"انتهاك للحريات وقمعٌ شرس"... صورة قاتمة لحقوق الإنسان في المغرب
Human rights bodies are warning of "serious deterioration" in human rights in the countries of the Middle East and North Africa, amidst a rise in campaigns of repression, arbitrary detention, torture, bogus trials and the assassination of opposition figures.
Although Moroccan authorities were able to contain the Arab Spring 2011 wave of protests, authorities continue to "ignore" public demands, through "imposing a security-based approach and confronting protests with fierce repression."
The Moroccan Association for Human Rights released a report last Tuesday in which it accused Moroccan authorities of subjecting human rights defenders to restrictive measures, in addition to defamation and vengeful legal procedures affecting their freedoms and rights.
The report released to coincide with the 71st anniversary of the Universal Declaration of Human Rights, added that "the freedom to form associations, assemble and peacefully protest, as well as the freedom of expression and freedom of the press are facing recurrent attacks and a systematic siege."
The human rights body proceeded to point out a series of human rights violations conducted by the authorities, including "repression and political imprisonment, attacking the right to life, torture and cruel treatment that seeks to demean [the prisoner's] dignity, enforced disappearances, and the forceful prevention of peaceful protests."
Other violations cited by the human rights body included the refusal of the authorities to disclose the fate or whereabouts of those who have disappeared, as well as cases of death caused by torture or negligence in detention centers, prisons and hospitals – in addition to the use of bullets by security forces with no regard to international standards on dealing with protests.
Furthermore, in addition to the suppression of freedoms of opinion, expression and the press, the report also cited attacks on freedom of belief and conscience, as well as restrictions on individual freedoms, the conditions of human rights defenders, economic, social, cultural and trade union rights, and finally the right to healthcare and accommodation.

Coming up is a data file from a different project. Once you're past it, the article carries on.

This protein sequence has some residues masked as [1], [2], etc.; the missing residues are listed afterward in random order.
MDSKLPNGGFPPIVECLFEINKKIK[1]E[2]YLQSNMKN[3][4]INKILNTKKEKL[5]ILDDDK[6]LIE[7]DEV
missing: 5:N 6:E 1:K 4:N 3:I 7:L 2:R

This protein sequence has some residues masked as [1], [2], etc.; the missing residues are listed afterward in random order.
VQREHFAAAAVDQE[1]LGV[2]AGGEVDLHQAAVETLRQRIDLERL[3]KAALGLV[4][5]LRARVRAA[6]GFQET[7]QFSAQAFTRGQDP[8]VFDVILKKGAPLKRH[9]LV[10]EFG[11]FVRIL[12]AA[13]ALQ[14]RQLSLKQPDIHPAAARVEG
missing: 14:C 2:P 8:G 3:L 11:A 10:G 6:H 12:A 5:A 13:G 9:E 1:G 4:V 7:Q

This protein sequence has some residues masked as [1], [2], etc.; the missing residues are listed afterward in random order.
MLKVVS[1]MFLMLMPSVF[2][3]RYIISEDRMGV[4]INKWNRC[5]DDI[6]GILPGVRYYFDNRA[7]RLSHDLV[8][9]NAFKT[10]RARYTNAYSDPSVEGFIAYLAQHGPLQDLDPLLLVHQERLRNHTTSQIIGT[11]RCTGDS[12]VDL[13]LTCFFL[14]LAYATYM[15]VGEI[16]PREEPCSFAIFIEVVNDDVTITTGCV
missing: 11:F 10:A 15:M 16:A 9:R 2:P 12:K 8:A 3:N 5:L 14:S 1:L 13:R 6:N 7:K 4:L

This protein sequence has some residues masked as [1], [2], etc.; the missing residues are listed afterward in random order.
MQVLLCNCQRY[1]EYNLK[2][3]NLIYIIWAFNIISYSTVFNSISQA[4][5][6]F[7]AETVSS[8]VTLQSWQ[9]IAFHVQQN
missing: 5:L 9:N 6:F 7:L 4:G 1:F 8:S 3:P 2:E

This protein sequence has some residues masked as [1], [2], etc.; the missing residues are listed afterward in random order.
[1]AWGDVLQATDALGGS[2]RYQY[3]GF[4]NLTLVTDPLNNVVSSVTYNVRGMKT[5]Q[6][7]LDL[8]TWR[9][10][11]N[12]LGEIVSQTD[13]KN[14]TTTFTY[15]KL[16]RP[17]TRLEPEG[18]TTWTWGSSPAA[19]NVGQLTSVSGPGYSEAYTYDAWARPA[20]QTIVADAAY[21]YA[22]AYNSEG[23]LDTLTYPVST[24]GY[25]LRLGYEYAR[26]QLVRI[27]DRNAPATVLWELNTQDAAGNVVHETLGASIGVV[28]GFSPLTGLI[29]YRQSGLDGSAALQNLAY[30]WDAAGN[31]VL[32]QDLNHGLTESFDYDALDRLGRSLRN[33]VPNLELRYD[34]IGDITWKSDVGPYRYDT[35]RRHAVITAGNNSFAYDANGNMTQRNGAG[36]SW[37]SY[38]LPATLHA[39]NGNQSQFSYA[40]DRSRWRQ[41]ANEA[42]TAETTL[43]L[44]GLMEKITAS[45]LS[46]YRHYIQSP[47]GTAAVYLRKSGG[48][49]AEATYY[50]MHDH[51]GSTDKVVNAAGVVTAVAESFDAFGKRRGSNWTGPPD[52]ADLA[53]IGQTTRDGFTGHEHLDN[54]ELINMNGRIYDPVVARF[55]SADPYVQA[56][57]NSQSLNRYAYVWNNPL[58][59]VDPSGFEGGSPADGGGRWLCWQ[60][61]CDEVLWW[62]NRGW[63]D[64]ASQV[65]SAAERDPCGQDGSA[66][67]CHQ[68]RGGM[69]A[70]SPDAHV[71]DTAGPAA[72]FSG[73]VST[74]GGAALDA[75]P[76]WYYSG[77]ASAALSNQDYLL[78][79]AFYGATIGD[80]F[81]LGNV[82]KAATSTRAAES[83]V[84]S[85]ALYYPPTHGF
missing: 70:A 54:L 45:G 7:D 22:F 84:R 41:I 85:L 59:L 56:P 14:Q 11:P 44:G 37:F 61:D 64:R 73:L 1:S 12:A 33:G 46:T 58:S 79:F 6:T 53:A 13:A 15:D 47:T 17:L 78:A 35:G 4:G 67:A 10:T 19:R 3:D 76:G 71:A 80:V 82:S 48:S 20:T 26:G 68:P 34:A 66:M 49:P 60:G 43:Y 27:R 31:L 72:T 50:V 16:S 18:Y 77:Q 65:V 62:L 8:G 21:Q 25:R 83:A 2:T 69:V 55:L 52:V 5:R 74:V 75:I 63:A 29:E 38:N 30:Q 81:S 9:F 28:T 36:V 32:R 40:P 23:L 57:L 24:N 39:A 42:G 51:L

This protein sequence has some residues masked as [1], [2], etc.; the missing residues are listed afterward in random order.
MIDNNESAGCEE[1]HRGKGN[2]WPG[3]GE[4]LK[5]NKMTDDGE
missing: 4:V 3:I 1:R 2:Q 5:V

Moroccan Association for Human Rights released a report highlighting #Morocco’s dire state of affairs: restrictions on journalism, tightening on civil liberties, the right to assemble and demonstrate, freedom of expression, unknown fate of prisoners…
#Morocco ranked 121st out of a total of 189 countries in the ranking of human development for the year 2019, which is based on measuring the advancements achieved in the fields of healthcare, education and income.
Low Development Ranking
According to a new United Nations (UN) report, Morocco ranked 121st out of a total of 189 countries in the ranking of human development for the year 2019, which is based on measuring the advancements achieved in the fields of healthcare, education and income.
According to the report, which classified Morocco as part of the list of "medium human development" countries, a new Moroccan generation has emerged which is suffering from high levels of inequality, especially with regards to education, in addition to technological advances and climate change, which the report said "formed two crucial changes which if neglected can lead to huge new levels of disparity in society, of the likes not witnessed since the industrial revolution."
It should be noted that Morocco's neighboring countries were all ranked higher in the UN report. Libya, which is still experiencing a lack of stability and security in the aftermath of the fall of the Gaddafi regime, scored higher and was ranked 110th, while Algeria was ranked 82nd and Tunisia 91st.
Repressing Growing Protests
According to human rights activist Fouad Abdelmoumni, human rights in Morocco during the year 2019 deteriorated significantly across the fields of civil, political, economic, social and cultural rights.